Perhaps the best way to understand the impact of including a call option on a municipal bond is to look at the value of a callable bond as if it were the value of a noncallable bond minus the value of the embedded call.

where CB is the value of a callable bond, NCB is the value of a noncallable bond, and OVB is the option value of the embedded call.

The greater the value of the call option, the greater the difference in value between callable and noncallable bonds and the greater the spread between callable and noncallable bonds.

We consider two types of bonds: 1) a bond with a make-whole call provision and 2) an option-free or noncallable bond. The call price at which the firm can call its debt is calculated as the present value of the remaining coupon payments c and balloon payment F discounted at the risk-free rate r plus some prespecified premium m > 0.

With a noncallable bond, if a situation arises where the firm must retire the bond early, the firm will normally attempt a bond tender offer.

In contrast, the median noncallable bond has a rating of A-, 10 years to maturity, and an offering amount of $250 million.

The value of the implied put is the price of the callable bond minus the price of a noncallable bond that matures on the first call date.

To control for term effects and market movements not associated with the call,(5) we selected a matched-control sample of independent noncallable bonds with a maturity date on or immediately following the call date.

The coupon range for noncallable bonds is slightly larger than that of callable bonds, although the standard deviation is substantially smaller.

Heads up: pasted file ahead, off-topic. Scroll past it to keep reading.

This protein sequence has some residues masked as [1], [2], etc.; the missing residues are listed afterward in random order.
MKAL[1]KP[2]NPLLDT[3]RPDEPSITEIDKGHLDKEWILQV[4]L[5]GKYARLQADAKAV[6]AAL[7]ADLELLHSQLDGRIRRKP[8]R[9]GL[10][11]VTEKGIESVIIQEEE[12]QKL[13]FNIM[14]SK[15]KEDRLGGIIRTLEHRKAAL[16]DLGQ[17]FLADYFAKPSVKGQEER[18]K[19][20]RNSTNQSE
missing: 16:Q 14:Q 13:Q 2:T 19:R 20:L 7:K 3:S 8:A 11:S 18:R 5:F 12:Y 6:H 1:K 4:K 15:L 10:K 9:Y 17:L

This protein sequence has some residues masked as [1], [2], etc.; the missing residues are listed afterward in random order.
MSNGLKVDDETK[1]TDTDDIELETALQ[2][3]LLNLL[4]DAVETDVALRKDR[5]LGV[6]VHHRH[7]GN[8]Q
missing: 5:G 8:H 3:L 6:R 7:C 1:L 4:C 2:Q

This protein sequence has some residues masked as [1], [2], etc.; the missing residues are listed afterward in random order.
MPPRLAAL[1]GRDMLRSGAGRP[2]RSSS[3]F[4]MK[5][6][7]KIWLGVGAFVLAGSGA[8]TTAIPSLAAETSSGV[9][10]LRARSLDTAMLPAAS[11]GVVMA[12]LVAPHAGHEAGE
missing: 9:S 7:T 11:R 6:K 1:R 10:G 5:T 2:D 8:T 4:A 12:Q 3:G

The parameter values chosen are the same as those for noncallable bonds. The call price K was assumed to be equal to the par value of the bond.

This is in contrast to the results for noncallable bonds (see, for example, Exhibit 5) where the yield spread increases with maturity over a wider range.

Initially, suppose that the firm issues a two-period default-free noncallable bond. Choosing a coupon payment C, such that the bond sells for par, B, gives B = [p.sub.01][C (1 - [[Tau].sub.C] + [B.sub.1] - [[Tau].sub.C]([B.sub.1] - B)] + [p.sub.02] [C (1 - [[Tau].sub.C]) + [B.sub.2] - [[Tau].sub.C] ([B.sub.2] - B)], (3) where [B.sub.1] and [B.sub.2] are the time 1 market values of debt in states 1 and 2, and are equal to [B.sub.1] = [p.sub.11] [C (1 - [[Tau].sub.C]) + B - [[Tau].sub.C](B - [B.sub.1])], (4) and [B.sub.2] = [p.sub.12] [C(1 - [[Tau].sub.C] + B - [[Tau].sub.C](B - [B.sub.2])], (5) respectively.

Suppose that instead of issuing a noncallable bond, the firm issues a callable bond.

Our tests are based on a sample of 958 bonds issued during 1987-1991, when issuance of noncallable bonds was quite common.

Of the three, only the Kish and Livingston study has a sufficient number of noncallable bonds to estimate a zero/one equation on the inclusion of a call option, although they are forced to overweight the sample of noncallable bonds.